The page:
This week, I attended the American Flame Research Committee’s Combustion Symposium in Houston where I presented a paper on radiation modeling.
Most of the papers presented were about industrial flares. If you live near a process plant, you must have seen these large stacks reaching into the clear blue sky. At the end of these stacks are large flames that can be seen from a distance. For most urban area residents, these flares create a concern about public health and safety especially if there is some black smoke as well in the fireball.
So, for a day and a half, I sat in there and listened to the experts in this area – John Zink, CANMET, Zeeco and Hamworthy Combustion, to name a few. There were a few papers from the US Environmental Protection Agency (EPA) as well that dealt with regulations. There were a lot of questions, for obvious reasons, from the flare operators regarding the EPA guidelines on flare operations. I would highlight a few here.
1. The first and important criterion that EPA looks at is the net heating value of the vent gas. This can vary if the vent gas composition changes during the operation of the flare. As a result, operation parameters need adjustment.
2. For flares that are assisted with steam injection (to draw ambient air into the combustion zone), the steam-to-vent-gas-mass ratio is important.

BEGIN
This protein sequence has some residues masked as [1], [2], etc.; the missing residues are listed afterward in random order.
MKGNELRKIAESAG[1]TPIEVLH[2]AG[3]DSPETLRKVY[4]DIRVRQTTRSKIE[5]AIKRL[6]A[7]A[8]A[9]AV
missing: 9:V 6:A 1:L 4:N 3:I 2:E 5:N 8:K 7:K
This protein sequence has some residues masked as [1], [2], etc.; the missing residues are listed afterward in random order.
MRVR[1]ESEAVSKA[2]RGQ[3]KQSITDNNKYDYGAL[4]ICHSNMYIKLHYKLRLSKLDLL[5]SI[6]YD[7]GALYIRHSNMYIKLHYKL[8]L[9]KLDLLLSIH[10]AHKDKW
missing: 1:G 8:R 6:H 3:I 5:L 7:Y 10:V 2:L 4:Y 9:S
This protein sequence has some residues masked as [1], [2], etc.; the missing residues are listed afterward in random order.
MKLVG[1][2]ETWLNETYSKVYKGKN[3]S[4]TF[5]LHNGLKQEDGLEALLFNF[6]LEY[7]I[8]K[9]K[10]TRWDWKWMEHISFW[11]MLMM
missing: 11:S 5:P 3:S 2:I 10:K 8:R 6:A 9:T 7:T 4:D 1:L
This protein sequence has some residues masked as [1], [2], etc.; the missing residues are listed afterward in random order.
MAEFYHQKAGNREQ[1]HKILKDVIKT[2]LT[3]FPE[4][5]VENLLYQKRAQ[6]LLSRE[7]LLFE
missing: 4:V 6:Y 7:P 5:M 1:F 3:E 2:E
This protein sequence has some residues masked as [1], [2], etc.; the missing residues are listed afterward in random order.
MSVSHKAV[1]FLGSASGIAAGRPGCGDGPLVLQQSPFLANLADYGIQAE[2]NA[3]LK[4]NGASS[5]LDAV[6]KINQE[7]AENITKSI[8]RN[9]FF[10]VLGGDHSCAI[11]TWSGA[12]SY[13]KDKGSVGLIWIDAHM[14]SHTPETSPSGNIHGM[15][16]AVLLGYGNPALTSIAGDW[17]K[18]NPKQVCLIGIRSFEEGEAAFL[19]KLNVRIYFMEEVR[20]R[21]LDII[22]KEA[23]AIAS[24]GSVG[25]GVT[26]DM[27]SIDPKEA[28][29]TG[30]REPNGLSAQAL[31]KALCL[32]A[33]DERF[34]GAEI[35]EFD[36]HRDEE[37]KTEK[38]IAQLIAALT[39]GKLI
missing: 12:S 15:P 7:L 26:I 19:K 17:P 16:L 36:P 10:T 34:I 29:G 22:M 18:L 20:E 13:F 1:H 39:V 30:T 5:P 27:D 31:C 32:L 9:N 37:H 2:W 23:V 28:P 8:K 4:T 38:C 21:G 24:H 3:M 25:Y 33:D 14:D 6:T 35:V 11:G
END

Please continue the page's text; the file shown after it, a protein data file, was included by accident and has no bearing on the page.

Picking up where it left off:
3. Other parameters also come into play such as the flare tip nozzle injection diameter, central steam to upper steam ratios, wind conditions, etc.
The bottom line is that there is no universal setting of the steam flow rate to vent gas flow rate that would achieve complete combustion – the target of this flare operation. For flare operators, this is not a good news. Ideally, they want to have a look-up chart to control the flare operation. This is possible but not always. Each flare is different and requires custom settings and intelligent controls. The monitoring equipment still lacks a few things. The IR cameras can capture an image of the flame but they can’t “see” the species in it. So, two identical flare pictures can have very different CO concentrations. Another issue is with the color of the flames. A yellow flame is not necessarily a bad flame as long as it achieves the desired reduction of HC species to CO2 and H2O.
The ideal flare will not have any “flame” i.e. you can not “see” it. We call it flameless flare. And this is possible to achieve with the recent advances in automatic feedback combustion control systems. I saw some example of this flameless operation of the flare.
Now, down to my last point. The industry is using new tools and the use of CFD is one main component of it. Almost all papers showed the use of a CFD tool in the design process of these flares. The overall problem is difficult and requires capturing of transients in the flare using advanced turbulent flow models. Chemistry predictions is another area of importance. For example, Philip J. Smith from the University of Utah has worked on modeling a lab flare in a horizontal domain and for this small scale experiment, he ended up using thousands of compute nodes and several weeks to produce a few seconds of the actual flare operation. So, this is a challenging problem to solve but has a lot of promise in terms of understanding the intricacies of turbulence and chemistry interaction in industrial flares.